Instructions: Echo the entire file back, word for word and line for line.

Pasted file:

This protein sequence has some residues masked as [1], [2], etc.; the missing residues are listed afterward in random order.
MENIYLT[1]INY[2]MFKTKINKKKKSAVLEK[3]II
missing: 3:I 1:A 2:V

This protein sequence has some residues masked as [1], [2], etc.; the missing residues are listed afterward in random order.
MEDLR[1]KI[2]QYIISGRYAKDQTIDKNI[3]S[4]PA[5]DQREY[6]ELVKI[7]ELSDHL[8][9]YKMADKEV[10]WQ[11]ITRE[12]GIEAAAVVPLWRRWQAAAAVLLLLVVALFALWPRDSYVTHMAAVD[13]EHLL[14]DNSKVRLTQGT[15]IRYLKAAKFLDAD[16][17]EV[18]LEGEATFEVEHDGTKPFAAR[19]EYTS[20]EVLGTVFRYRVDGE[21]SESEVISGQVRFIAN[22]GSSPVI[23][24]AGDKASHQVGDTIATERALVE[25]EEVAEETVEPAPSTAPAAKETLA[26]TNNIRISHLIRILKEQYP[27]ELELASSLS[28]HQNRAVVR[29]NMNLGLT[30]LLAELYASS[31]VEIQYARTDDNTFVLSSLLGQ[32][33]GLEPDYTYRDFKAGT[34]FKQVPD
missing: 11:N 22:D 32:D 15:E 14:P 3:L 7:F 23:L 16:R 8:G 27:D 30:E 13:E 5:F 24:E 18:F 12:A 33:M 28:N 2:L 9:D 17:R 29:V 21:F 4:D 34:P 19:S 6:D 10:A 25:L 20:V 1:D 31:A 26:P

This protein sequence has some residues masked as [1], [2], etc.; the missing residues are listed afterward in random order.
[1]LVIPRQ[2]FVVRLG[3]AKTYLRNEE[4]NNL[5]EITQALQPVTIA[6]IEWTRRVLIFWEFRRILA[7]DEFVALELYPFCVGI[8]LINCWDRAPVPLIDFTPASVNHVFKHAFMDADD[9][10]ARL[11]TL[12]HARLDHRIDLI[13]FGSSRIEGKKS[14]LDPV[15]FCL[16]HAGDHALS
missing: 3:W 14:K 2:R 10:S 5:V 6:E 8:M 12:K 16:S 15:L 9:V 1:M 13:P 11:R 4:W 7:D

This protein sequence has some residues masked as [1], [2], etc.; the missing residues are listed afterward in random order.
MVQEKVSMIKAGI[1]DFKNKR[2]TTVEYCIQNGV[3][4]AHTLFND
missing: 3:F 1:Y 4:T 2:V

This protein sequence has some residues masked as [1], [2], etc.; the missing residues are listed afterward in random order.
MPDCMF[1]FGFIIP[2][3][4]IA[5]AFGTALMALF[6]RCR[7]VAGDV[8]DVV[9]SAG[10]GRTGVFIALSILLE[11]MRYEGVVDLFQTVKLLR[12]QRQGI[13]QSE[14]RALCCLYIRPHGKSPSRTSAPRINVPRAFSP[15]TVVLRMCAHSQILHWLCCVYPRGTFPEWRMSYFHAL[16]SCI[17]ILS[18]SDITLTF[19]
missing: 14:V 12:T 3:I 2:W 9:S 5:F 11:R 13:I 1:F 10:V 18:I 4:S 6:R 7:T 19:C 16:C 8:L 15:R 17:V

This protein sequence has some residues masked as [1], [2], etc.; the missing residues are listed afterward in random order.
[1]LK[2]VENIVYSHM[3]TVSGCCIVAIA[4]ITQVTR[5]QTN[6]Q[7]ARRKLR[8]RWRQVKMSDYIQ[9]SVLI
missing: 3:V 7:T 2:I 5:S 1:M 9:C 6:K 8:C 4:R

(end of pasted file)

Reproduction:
This protein sequence has some residues masked as [1], [2], etc.; the missing residues are listed afterward in random order.
MENIYLT[1]INY[2]MFKTKINKKKKSAVLEK[3]II
missing: 3:I 1:A 2:V

This protein sequence has some residues masked as [1], [2], etc.; the missing residues are listed afterward in random order.
MEDLR[1]KI[2]QYIISGRYAKDQTIDKNI[3]S[4]PA[5]DQREY[6]ELVKI[7]ELSDHL[8][9]YKMADKEV[10]WQ[11]ITRE[12]GIEAAAVVPLWRRWQAAAAVLLLLVVALFALWPRDSYVTHMAAVD[13]EHLL[14]DNSKVRLTQGT[15]IRYLKAAKFLDAD[16][17]EV[18]LEGEATFEVEHDGTKPFAAR[19]EYTS[20]EVLGTVFRYRVDGE[21]SESEVISGQVRFIAN[22]GSSPVI[23][24]AGDKASHQVGDTIATERALVE[25]EEVAEETVEPAPSTAPAAKETLA[26]TNNIRISHLIRILKEQYP[27]ELELASSLS[28]HQNRAVVR[29]NMNLGLT[30]LLAELYASS[31]VEIQYARTDDNTFVLSSLLGQ[32][33]GLEPDYTYRDFKAGT[34]FKQVPD
missing: 11:N 22:D 32:D 15:E 14:P 3:L 7:F 23:L 16:R 8:G 27:D 30:E 13:E 5:F 24:E 18:F 12:A 33:M 28:N 2:L 9:D 17:R 29:V 21:F 4:D 34:P 19:S 6:D 10:A 25:L 20:V 1:D 31:A 26:P

This protein sequence has some residues masked as [1], [2], etc.; the missing residues are listed afterward in random order.
[1]LVIPRQ[2]FVVRLG[3]AKTYLRNEE[4]NNL[5]EITQALQPVTIA[6]IEWTRRVLIFWEFRRILA[7]DEFVALELYPFCVGI[8]LINCWDRAPVPLIDFTPASVNHVFKHAFMDADD[9][10]ARL[11]TL[12]HARLDHRIDLI[13]FGSSRIEGKKS[14]LDPV[15]FCL[16]HAGDHALS
missing: 3:W 14:K 2:R 10:S 5:V 6:E 8:M 12:K 16:S 15:L 9:V 1:M 13:P 11:R 4:W 7:D

This protein sequence has some residues masked as [1], [2], etc.; the missing residues are listed afterward in random order.
MVQEKVSMIKAGI[1]DFKNKR[2]TTVEYCIQNGV[3][4]AHTLFND
missing: 3:F 1:Y 4:T 2:V

This protein sequence has some residues masked as [1], [2], etc.; the missing residues are listed afterward in random order.
MPDCMF[1]FGFIIP[2][3][4]IA[5]AFGTALMALF[6]RCR[7]VAGDV[8]DVV[9]SAG[10]GRTGVFIALSILLE[11]MRYEGVVDLFQTVKLLR[12]QRQGI[13]QSE[14]RALCCLYIRPHGKSPSRTSAPRINVPRAFSP[15]TVVLRMCAHSQILHWLCCVYPRGTFPEWRMSYFHAL[16]SCI[17]ILS[18]SDITLTF[19]
missing: 14:V 12:T 3:I 2:W 9:S 5:F 11:R 13:I 1:F 10:V 18:I 4:S 6:R 7:T 19:C 16:C 8:L 15:R 17:V

This protein sequence has some residues masked as [1], [2], etc.; the missing residues are listed afterward in random order.
[1]LK[2]VENIVYSHM[3]TVSGCCIVAIA[4]ITQVTR[5]QTN[6]Q[7]ARRKLR[8]RWRQVKMSDYIQ[9]SVLI
missing: 3:V 7:T 2:I 5:S 1:M 9:C 6:K 8:C 4:R